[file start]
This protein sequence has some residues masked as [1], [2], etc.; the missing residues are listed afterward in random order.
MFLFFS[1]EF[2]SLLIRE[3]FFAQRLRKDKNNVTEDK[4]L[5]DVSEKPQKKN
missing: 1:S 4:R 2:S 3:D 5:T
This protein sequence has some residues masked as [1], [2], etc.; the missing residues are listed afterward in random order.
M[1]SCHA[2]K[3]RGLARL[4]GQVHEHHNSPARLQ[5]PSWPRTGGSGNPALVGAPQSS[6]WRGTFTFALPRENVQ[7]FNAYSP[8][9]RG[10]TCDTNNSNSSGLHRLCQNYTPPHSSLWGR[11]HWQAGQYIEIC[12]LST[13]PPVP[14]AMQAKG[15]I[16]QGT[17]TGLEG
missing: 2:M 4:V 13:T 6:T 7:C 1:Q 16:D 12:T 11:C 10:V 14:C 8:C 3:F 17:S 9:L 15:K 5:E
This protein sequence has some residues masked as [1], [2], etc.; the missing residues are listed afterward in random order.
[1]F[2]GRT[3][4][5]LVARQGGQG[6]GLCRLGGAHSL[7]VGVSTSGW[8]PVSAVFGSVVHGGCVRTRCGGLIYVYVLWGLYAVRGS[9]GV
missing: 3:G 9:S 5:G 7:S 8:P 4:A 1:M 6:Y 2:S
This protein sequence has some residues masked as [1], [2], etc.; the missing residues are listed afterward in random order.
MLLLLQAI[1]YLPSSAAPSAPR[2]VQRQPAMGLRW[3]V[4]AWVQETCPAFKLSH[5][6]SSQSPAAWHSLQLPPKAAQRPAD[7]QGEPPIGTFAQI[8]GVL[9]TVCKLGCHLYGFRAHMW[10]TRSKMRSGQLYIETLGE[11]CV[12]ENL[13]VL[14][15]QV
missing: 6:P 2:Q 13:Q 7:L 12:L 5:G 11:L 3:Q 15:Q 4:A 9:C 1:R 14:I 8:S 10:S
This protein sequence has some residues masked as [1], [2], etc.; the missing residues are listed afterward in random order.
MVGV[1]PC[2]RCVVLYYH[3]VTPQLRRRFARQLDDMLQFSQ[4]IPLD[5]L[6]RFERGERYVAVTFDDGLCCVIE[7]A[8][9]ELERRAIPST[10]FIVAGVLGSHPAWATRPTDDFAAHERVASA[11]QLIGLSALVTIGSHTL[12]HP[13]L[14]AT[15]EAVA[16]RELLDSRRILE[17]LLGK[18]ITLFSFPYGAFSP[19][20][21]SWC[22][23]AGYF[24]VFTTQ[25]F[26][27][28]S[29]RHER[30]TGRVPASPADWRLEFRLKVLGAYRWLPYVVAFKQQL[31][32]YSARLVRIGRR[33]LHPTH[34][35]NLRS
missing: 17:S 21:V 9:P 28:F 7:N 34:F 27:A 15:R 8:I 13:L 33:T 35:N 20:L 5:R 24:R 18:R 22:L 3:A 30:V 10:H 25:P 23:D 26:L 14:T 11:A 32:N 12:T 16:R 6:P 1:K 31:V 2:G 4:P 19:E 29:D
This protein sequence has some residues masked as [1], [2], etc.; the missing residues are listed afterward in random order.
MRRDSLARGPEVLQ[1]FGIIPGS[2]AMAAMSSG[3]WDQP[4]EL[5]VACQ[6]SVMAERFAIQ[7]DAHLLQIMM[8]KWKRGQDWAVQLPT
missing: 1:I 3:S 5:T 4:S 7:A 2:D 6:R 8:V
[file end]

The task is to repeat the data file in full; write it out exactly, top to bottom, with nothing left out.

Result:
This protein sequence has some residues masked as [1], [2], etc.; the missing residues are listed afterward in random order.
MFLFFS[1]EF[2]SLLIRE[3]FFAQRLRKDKNNVTEDK[4]L[5]DVSEKPQKKN
missing: 1:S 4:R 2:S 3:D 5:T
This protein sequence has some residues masked as [1], [2], etc.; the missing residues are listed afterward in random order.
M[1]SCHA[2]K[3]RGLARL[4]GQVHEHHNSPARLQ[5]PSWPRTGGSGNPALVGAPQSS[6]WRGTFTFALPRENVQ[7]FNAYSP[8][9]RG[10]TCDTNNSNSSGLHRLCQNYTPPHSSLWGR[11]HWQAGQYIEIC[12]LST[13]PPVP[14]AMQAKG[15]I[16]QGT[17]TGLEG
missing: 2:M 4:V 13:T 6:T 7:C 1:Q 16:D 12:T 11:C 10:V 14:C 8:C 3:F 17:S 9:L 15:K 5:E
This protein sequence has some residues masked as [1], [2], etc.; the missing residues are listed afterward in random order.
[1]F[2]GRT[3][4][5]LVARQGGQG[6]GLCRLGGAHSL[7]VGVSTSGW[8]PVSAVFGSVVHGGCVRTRCGGLIYVYVLWGLYAVRGS[9]GV
missing: 3:G 9:S 5:G 7:S 8:P 4:A 1:M 6:Y 2:S
This protein sequence has some residues masked as [1], [2], etc.; the missing residues are listed afterward in random order.
MLLLLQAI[1]YLPSSAAPSAPR[2]VQRQPAMGLRW[3]V[4]AWVQETCPAFKLSH[5][6]SSQSPAAWHSLQLPPKAAQRPAD[7]QGEPPIGTFAQI[8]GVL[9]TVCKLGCHLYGFRAHMW[10]TRSKMRSGQLYIETLGE[11]CV[12]ENL[13]VL[14][15]QV
missing: 6:P 2:Q 13:Q 7:L 12:L 5:G 11:L 3:Q 15:Q 4:A 9:C 1:R 14:I 8:S 10:S
This protein sequence has some residues masked as [1], [2], etc.; the missing residues are listed afterward in random order.
MVGV[1]PC[2]RCVVLYYH[3]VTPQLRRRFARQLDDMLQFSQ[4]IPLD[5]L[6]RFERGERYVAVTFDDGLCCVIE[7]A[8][9]ELERRAIPST[10]FIVAGVLGSHPAWATRPTDDFAAHERVASA[11]QLIGLSALVTIGSHTL[12]HP[13]L[14]AT[15]EAVA[16]RELLDSRRILE[17]LLGK[18]ITLFSFPYGAFSP[19][20][21]SWC[22][23]AGYF[24]VFTTQ[25]F[26][27][28]S[29]RHER[30]TGRVPASPADWRLEFRLKVLGAYRWLPYVVAFKQQL[31][32]YSARLVRIGRR[33]LHPTH[34][35]NLRS
missing: 17:S 21:V 9:P 28:F 7:N 34:F 27:A 15:R 8:I 13:L 33:T 35:N 20:L 5:R 24:R 18:R 22:L 3:A 30:V 10:H 25:P 23:D 26:L 14:T 11:A 32:N 12:T 16:R 6:P 1:K 31:V 2:G 4:P 19:E 29:D
This protein sequence has some residues masked as [1], [2], etc.; the missing residues are listed afterward in random order.
MRRDSLARGPEVLQ[1]FGIIPGS[2]AMAAMSSG[3]WDQP[4]EL[5]VACQ[6]SVMAERFAIQ[7]DAHLLQIMM[8]KWKRGQDWAVQLPT
missing: 1:I 3:S 5:T 4:S 7:A 2:D 6:R 8:V